On the other hand the government that has failed to bring back these girls for over two months seems weak, helpless and failing. Success is sweet and the Federal Government of Nigeria needs to pass some of its tests if not all. There ought to be a robust programme always visible that we can put our faith and hope in as citizens. If over 200 helpless school girls get carted away while government effort is not able to pursue those girls and their captors immediately for whatever reason it would only indicate failure and non-presence of government. Meanwhile our government needs our undiluted continuing support and prayer. Whereas Nigeria cannot suddenly behave as the United States of America or even her colonial master United Kingdom overnight she ought to act in proportion to its ability and constitutional framework. Wrong appointments, corruption, and nepotism have ruined the collective effort and the image of Nigeria that the boots of our soldiers have become suddenly too heavy in war times. Nigeria cannot run past its strength but it is challenges like this that can be used to advance our security and military developments.
Our definition of condition of peace and peaceful co-existence in Nigeria that we must corporately seek can be simply put forward as the absence of violence, absence of the fear of violence and including gender equality, justice, relevant education and employment opportunities, the sound management of natural resources, human rights protection, political inclusion and low levels of corruption. In the science of number index analysis we also wish to minimise the large inequality of all opportunities prevailing in of society. Understanding the central roles played by these factors may help the sitting government appreciate its primary tasks to the different communities it governs. Boko Haram and its supporters are thriving because they can truly claim lack of inclusion in government, high unemployment, inequality in incomes and all others. Government must no longer think that it would live on praise singers begging for money while they do nothing. Not many of us want to know where the government house is located but everyone needs a level playing field to build its economic life independent of government. We must identify the roots of a given conflict and also the related specific path towards its reconciliation in order to achieve a lasting peace and security. Peace has been and remains a permanent ideal and aspiration, as well as a right and a duty for governments to provide for its citizens. Negotiating peace with a group like Boko Haram is a risk and yet the risk must be attempted unless government has a knockout punch. This is why we encourage everyone who may find the heat in the kitchen unbearable to relocate to another room.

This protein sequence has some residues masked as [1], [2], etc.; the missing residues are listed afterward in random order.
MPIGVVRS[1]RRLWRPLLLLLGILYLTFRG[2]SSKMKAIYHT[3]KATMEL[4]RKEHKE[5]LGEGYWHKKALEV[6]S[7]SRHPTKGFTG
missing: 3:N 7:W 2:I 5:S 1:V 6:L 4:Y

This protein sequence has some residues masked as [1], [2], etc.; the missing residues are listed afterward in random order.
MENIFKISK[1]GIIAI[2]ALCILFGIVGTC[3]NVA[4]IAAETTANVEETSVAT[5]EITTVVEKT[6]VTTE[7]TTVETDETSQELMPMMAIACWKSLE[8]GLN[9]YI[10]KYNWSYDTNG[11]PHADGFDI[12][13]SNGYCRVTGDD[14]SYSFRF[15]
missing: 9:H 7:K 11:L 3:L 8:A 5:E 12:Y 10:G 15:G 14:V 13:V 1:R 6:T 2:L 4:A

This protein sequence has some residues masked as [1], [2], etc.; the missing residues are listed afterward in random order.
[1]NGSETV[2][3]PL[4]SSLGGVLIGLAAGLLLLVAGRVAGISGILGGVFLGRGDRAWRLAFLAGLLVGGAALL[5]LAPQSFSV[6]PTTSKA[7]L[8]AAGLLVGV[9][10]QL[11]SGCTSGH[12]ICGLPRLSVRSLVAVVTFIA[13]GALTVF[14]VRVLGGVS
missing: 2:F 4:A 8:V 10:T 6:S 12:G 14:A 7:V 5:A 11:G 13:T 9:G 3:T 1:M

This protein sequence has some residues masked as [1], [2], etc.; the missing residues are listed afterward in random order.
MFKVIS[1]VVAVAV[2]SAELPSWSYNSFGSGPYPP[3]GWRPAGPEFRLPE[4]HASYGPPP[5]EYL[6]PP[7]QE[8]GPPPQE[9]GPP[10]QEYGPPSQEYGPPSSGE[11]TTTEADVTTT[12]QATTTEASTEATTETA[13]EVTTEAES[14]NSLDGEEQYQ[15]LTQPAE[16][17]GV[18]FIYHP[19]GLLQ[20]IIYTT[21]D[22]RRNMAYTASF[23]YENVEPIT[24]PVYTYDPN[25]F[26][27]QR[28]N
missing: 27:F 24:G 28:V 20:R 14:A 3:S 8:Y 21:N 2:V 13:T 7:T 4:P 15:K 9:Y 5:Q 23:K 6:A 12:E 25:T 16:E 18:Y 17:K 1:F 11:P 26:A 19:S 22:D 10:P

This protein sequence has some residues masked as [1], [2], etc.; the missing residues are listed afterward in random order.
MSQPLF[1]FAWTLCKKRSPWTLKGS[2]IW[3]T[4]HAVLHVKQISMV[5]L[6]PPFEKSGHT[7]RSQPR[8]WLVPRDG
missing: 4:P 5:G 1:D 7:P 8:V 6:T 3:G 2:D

Activists in the day and politicians in the night would not bring back these girls. What Nigeria government is demonstrating to us is a country that is divided in every sense whether you turn to the politicians, military, police or even the politicians. We also have the impression that Boko Haram may have very strong connection in every sector of our communities. Opposition should work with government to ensure that many headaches affecting the nation are resolved before they themselves take the hot seat they so quest. Every day’s problem is enough for that day. Any support from the opposition party to the enemies of a nation would backfire on the same opposition party sooner rather than later. You cannot live in the vacuum and there is enough opposition in each political party for each party to believe that they should only trade in truth as the only commodity.
If eventually these girls will not be brought back by FGN efforts many individuals and government officials will go deep down. The parents may have to leave the battle to self and many of them will succeed and find their girls later on their own. Right now the ever flowing rumours have it that many parents have travelled far into the juggle harvesting information and making personal efforts since April 14, 2014. This is probably why some of them are being released piece meal. The idea that there is some connection between Boko Haram insurgency and national politics will hunt the two political parties the ruling PDP and especially opposition APC the more. Each political party must come clean and open up how much they know. Otherwise it may lead to a military rule when we shall change the caption to #BringBackOurSenators or something else. In that scenario a maximum leader, hopefully more dictatorial than Abacha, would have ruled. Perhaps the senses of our politicians would open up thereafter seven years in the dark and they would appreciate the beauty of good governance and good democracy.
Prof. R.A. Ipinyomi,